Hence, I believe that this decision is an error.
It would have been quite sufficient to establish the confessional basis for future synods, demand that all participants express agreement with it, and leave the decision as to whether they would join the movement and send delegates to the Churches themselves, with this provision that invitations be limited to those churches that officially stand on the basis of the Reformed faith.
However, as matters now stand, if the Synod of the Christian Reformed Church(es) faithfully carries out the decision of the First Ecumenical Synod, and judges the Churches that are to be invited to future ecumenical synods strictly on the basis of the question whether they profess and maintain the Reformed faith, she will have to send an invitation to the Protestant Reformed Churches. If she fails to do this, she is motivated by other considerations. This may be said without fear of contradiction.
For the Protestant Reformed Churches stand on the basis of the Three Forms of Unity, pure and simple and unadulterated.
And they maintain this confession in all their preaching and teaching, as well as in their church polity and discipline.
And the Christian Reformed Churches themselves are convinced of this.
Even in 1924, when a desperate attempt was made to brand us an un~Reformed, the best the Synod of Kalamazoo could do was to formulate three points of doctrine that are evidently not in the Confessions, neither based on it; and judge us in the light of those points rather than in that of the Three Forms of Unity. But even so, that same Synod was compelled to declare that we were Reformed in regard to the fundamentals as contained in the Confessions.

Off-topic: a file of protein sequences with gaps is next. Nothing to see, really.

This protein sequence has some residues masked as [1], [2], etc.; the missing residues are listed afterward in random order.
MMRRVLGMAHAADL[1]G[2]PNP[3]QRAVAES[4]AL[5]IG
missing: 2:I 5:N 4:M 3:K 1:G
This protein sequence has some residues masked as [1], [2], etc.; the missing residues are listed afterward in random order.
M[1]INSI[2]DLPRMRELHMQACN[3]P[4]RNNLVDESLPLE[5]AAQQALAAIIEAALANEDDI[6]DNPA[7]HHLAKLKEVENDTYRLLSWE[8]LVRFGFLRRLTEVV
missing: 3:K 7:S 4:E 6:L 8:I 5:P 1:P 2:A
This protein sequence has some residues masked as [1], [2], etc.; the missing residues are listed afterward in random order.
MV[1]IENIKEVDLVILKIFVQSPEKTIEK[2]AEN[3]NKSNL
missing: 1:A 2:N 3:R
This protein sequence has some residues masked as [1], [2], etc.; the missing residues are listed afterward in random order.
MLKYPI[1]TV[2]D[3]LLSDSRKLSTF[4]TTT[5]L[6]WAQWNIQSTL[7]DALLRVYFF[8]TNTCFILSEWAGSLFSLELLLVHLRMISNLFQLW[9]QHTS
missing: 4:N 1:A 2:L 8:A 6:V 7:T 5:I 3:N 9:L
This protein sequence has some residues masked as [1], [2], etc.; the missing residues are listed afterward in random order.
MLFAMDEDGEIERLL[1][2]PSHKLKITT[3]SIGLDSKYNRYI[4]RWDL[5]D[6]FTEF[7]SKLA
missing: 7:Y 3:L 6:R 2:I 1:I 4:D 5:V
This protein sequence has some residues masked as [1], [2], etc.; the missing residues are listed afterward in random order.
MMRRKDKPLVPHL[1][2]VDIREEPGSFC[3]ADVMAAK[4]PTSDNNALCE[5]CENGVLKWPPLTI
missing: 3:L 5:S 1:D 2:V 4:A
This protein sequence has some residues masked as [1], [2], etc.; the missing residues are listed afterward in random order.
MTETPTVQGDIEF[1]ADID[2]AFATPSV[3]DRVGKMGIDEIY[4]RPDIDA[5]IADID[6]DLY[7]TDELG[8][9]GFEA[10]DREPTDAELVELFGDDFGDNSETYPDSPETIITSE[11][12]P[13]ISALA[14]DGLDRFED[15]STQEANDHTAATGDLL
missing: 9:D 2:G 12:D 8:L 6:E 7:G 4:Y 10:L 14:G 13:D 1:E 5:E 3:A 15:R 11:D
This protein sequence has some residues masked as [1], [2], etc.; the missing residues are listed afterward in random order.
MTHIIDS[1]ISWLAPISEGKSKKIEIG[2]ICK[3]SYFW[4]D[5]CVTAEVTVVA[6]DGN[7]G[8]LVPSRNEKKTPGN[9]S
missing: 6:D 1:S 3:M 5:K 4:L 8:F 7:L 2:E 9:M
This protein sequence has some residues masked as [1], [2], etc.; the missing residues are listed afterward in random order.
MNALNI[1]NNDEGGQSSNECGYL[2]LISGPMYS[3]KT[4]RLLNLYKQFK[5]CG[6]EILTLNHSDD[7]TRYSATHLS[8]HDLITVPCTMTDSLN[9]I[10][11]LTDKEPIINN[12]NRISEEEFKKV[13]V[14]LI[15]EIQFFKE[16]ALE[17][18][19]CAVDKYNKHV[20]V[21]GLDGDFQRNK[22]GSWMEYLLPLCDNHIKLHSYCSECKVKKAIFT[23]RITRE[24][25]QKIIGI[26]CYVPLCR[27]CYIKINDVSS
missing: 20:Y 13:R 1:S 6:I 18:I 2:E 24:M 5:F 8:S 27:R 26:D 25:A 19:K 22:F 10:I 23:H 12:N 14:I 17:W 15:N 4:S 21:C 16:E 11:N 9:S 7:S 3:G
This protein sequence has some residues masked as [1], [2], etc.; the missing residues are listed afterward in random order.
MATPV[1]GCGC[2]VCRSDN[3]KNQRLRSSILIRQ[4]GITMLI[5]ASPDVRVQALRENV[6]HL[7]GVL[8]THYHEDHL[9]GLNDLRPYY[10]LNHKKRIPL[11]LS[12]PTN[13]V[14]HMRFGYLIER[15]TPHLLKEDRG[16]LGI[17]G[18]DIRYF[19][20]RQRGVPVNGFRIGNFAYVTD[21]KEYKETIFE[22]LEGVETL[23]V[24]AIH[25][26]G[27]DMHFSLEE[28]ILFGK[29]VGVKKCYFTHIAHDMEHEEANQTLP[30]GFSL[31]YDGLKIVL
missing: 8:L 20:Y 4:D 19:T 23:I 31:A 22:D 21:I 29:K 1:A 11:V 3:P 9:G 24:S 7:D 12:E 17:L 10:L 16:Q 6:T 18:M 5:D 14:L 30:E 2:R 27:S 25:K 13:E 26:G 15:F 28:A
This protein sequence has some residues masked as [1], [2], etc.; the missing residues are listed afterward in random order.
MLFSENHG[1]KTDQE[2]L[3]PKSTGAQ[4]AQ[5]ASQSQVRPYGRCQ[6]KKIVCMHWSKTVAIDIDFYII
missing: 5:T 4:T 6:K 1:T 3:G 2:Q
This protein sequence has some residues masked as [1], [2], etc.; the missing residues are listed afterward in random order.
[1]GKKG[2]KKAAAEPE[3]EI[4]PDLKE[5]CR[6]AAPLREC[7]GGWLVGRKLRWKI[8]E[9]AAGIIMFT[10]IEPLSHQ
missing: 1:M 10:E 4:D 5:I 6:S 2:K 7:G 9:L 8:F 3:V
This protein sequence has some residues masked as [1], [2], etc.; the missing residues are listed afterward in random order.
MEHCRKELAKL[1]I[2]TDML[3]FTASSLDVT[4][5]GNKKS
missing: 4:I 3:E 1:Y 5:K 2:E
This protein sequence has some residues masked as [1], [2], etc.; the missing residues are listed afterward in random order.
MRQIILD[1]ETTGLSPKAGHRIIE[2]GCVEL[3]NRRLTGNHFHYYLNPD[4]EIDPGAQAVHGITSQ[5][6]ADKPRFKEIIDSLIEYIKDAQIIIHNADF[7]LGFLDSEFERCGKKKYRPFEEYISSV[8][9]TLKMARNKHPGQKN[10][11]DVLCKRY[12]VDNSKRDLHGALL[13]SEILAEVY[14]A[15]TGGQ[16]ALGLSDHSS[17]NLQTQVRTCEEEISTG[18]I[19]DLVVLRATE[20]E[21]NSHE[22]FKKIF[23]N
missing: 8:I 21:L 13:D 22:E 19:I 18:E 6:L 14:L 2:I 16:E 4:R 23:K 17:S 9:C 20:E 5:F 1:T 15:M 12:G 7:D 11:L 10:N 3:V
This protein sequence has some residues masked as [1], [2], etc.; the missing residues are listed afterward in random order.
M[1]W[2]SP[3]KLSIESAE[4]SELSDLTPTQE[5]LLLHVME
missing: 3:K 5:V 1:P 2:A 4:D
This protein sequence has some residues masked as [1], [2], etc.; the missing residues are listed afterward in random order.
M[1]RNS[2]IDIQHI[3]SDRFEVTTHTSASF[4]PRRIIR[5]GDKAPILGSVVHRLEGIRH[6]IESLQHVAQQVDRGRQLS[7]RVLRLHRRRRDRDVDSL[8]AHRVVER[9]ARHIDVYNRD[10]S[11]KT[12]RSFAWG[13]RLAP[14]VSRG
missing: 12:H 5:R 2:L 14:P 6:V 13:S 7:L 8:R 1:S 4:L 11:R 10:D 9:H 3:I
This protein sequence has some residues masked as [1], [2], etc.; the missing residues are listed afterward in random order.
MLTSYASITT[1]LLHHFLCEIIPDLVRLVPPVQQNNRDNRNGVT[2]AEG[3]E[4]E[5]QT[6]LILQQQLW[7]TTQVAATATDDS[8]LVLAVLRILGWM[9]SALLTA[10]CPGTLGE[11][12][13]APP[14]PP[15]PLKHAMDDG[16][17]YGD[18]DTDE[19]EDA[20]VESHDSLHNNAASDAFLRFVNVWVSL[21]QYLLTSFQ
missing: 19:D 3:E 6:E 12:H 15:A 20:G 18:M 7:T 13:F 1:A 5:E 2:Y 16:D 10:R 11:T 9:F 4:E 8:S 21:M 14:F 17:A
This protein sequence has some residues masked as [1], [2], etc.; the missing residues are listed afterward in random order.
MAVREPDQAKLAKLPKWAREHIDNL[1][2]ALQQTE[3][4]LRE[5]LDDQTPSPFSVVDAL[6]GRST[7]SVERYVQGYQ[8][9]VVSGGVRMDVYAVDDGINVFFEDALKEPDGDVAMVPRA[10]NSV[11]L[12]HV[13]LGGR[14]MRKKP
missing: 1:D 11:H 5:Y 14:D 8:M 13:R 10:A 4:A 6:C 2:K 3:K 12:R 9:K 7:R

That decision still stands. It was never retracted. Anyone may read it in the Acts of Synod 1924.
Moreover, the Protestant Reformed Churches now have a history of more than twenty years behind them, a sufficiently long period to determine whether or not they maintain the Reformed faith. They preached and taught openly. They wrote and developed their views in papers and pamphlets and books that were spread over the entire United States and in the Netherlands as well. And there is abundant proof for the contention that everywhere they gained the reputation of being Reformed.
The Christian Reformed Churches are not ignorant of these facts.
Hence, we claim without boasting, and without fear of contradiction, that, on the basis that was adopted by the First Ecumenical Synod, the Synod of the Christian Reformed Churches will have to invite our Churches to send delegates to the next Ecumenical Synod.
Mark you well, I am not soliciting or begging for the honor.
Nor am I suggesting that we should or would accept such an invitation. This would be a matter for discussion at the proper time.
But I do state that, on their own basis, they cannot avoid to send the Protestant Reformed Churches an invitation.
We will see what happens.